Sir Peter Bazalgette, Chair of Arts Council England – Drawing on diversity to avoid becoming ‘male, pale and stale’

Maxine Peake as Hamlet

Sir Peter Bazalgette is Chair of Arts Council England and is President of The Royal Television Society. He is the former Chair of English National Opera, was on the Board of Channel 4 and was Chief Creative Officer of Endemol, having devised several internationally successful television formats. He has a number of digital media interests, serving on the Boards of YouGov, MirriAd and the Advisory Board of BBH.

Sir Peter Bazalgette

Sir Peter Bazalgette – Photo: Steven Peskett

On the 8th December 2014 Sir Peter Bazalgette gave a speech during an event at Sadler’s Wells theatre, marking the adoption of the Arts Council’s Creative Case for Diversity and placing responsibility on every funded organisation to make their programme of work more reflective of the communities they serve.

Commitment to a fundamental shift in approach to diversity and drawing on all Britain’s talents

Today I’m committing the organisation – which belongs to all of us – to a fundamental shift in its approach to diversity. The plain fact is that despite many valuable, well-intentioned policies over the past decade, when it comes to diversity, we have not achieved what we intended.

We are not doing well enough. What do I mean by that? Well, we fund art and culture with public money, for the benefit of all; so the work we support should draw on all Britain’s talents. Britain’s got many, many talents. And our work should reflect and engage with all our talent and communities. That’s how we’ll ensure work of true ambition and enduring quality.

Need to grasp the complexities of diversity in order to promote it

For years, we have tried to promote diversity, without grasping how complex it is… We need to think about programming, the workforce, leadership and audiences, and how all these are interrelated.

We all agree that we can and must do better. I’m going to say how, by outlining new initiatives – and re-affirming existing ones.

It is a fact that women outnumber men as leaders across the cultural sector, and we have influential all-women teams at some of our leading venues – such as the Royal Exchange, Manchester, the Liverpool Everyman and the Donmar Warehouse in London.

One of my highlights last year was Graeae’s production of Iron Man, which I caught in Ipswich. And I also loved Maxine Peake as Hamlet at the Royal Exchange Manchester.

As an arts and culture sector, if we don’t drawn on that diversity, we’ll lack new talent and fresh narratives.

In economic terms, we have a creative sector that is growing at three times the rate of the economy. It needs ideas, revenue streams and audiences from this diverse society.

Drawing on diversity to avoid becoming ‘male, pale and stale’

As an arts and culture sector, if we don’t drawn on that diversity, we’ll lack new talent and fresh narratives. We will, as Jenny Sealey put it, become ‘male, pale and stale’

So, in talking about diversity, we’re talking about the future of our arts and culture – and our nation. It’s an issue of national importance, and the political parties recognise this.

What we are going to do

This brings me to that fundamental shift I referred to at the beginning. From 2015, measured action on diversity in arts and culture goes mainstream. We have already had plans for this from the 670 NPOs [National Portfolio Organisations, Arts Council England’s larger funded organisations] that are being funded from March 2015 to 2018.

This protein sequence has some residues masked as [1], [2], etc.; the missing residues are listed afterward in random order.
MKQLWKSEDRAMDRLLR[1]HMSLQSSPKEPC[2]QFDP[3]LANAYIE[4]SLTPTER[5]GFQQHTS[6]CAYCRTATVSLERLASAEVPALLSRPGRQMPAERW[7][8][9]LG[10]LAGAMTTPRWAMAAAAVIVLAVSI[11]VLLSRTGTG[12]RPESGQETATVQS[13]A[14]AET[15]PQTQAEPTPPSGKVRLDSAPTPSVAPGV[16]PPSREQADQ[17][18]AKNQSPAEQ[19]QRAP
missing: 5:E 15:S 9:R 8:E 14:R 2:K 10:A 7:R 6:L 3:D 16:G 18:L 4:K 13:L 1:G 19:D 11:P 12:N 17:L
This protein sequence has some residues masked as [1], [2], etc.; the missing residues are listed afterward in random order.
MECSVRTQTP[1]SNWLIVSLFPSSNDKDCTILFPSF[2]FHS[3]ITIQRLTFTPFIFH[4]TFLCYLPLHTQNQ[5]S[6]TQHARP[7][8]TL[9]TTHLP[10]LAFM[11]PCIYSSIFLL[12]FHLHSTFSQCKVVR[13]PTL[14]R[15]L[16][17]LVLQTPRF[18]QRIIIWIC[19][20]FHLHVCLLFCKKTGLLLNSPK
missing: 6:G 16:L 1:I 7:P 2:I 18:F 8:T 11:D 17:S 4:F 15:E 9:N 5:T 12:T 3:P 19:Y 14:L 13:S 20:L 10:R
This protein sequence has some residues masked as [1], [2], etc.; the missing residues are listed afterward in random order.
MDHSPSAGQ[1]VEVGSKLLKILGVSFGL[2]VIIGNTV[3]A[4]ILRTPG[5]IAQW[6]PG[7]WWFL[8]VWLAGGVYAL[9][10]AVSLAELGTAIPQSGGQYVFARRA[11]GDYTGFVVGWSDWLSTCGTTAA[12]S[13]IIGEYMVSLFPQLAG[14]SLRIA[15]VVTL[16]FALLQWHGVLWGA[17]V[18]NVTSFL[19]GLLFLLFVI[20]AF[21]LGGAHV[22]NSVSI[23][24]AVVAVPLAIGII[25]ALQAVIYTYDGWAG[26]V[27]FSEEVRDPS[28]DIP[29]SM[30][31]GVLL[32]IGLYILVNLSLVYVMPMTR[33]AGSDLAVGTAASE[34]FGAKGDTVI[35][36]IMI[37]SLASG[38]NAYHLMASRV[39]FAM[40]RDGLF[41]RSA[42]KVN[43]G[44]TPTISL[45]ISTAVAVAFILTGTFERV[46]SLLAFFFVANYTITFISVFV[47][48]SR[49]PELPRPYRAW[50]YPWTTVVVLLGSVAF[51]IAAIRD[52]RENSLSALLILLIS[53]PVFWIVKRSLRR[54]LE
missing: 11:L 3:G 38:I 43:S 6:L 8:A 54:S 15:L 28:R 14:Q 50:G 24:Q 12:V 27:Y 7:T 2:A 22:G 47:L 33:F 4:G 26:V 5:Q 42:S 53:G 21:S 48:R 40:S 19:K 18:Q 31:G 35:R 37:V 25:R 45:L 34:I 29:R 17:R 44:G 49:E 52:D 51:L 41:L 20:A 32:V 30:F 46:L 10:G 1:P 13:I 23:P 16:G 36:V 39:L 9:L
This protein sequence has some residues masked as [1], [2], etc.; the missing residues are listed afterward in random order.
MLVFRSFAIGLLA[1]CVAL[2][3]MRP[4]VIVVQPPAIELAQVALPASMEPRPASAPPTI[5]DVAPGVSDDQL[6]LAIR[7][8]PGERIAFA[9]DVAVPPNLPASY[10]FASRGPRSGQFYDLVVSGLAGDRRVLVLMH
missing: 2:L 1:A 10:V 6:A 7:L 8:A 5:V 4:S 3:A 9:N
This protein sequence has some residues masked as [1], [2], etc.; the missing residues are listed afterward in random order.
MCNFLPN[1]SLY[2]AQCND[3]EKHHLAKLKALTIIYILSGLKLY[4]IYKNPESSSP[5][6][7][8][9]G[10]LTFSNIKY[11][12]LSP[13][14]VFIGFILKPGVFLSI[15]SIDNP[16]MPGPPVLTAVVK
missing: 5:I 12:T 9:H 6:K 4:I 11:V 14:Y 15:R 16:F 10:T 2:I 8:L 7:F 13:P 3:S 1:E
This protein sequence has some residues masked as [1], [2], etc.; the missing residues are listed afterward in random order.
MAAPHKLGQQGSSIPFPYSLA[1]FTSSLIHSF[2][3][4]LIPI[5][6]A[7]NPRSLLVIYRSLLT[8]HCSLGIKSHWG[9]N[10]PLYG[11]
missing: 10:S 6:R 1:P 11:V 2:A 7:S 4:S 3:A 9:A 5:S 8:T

They have all signed up to what we call the Creative Case for Diversity. This is their commitment to make their work appeal across their communities. Call it accessible programming, if you like.

Diversity isn’t an obligation but an opportunity

The Creative Case requires that diversity is not seen as an obligation but an opportunity – a long-term asset that will enhance talent, resilience and income. It demands that our arts make progress in reflecting the nature of our communities; giving a voice to everyone, irrespective of background, ethnicity, gender, sexuality, age and disability.

We expect the bigger organisations to play a leading role. And I’m very pleased that we today we have the leaders of some of our major companies – including the English National Ballet and the National Theatre – who’ll be telling us how the Creative Case will shape their work.

Diversity in ten years from now: No longer an aspiration but a reality

In conclusion let me remind you of two simple points. When we invest public money in arts and culture it must be for the benefit of all the public.

And to deliver the most exciting, inspirational and, yes, excellent, art for everyone we must draw on the best talent from every part of our country, and think about every aspect of our work, and how it is all interrelated.

How the diversity of our programming gives ownership to our audiences; how that will inspire young talent, and how they’ll become our future generation of cultural leaders.

The Arts Council is not the creator; it’s the facilitator. It depends on the commitment of our world class arts and cultural organisations.

I believe we have that commitment. So let’s make it happen. We really can do this. If we make this work, diversity – and I’m talking ten years from now – will be no longer be an aspiration. It will be a reality.

 

The event also featured a lively debate chaired by BBC Radio 4’s ‘Frontrow’ host Kirsty Lang, featuring a diverse panel from across the arts and culture sector including:

Dawn Walton, Artistic Director – Eclipse Theatre Company

Tamara Rojo, Artistic Director – English National Ballet

Skinder Hundal, Chief Executive – New Art Exchange

Maria Oshodi, Artistic Director and CEO – Extant

Rufus Norris, Director Designate – National Theatre

View the panel debate here:

 

http://www.artscouncil.org.uk/

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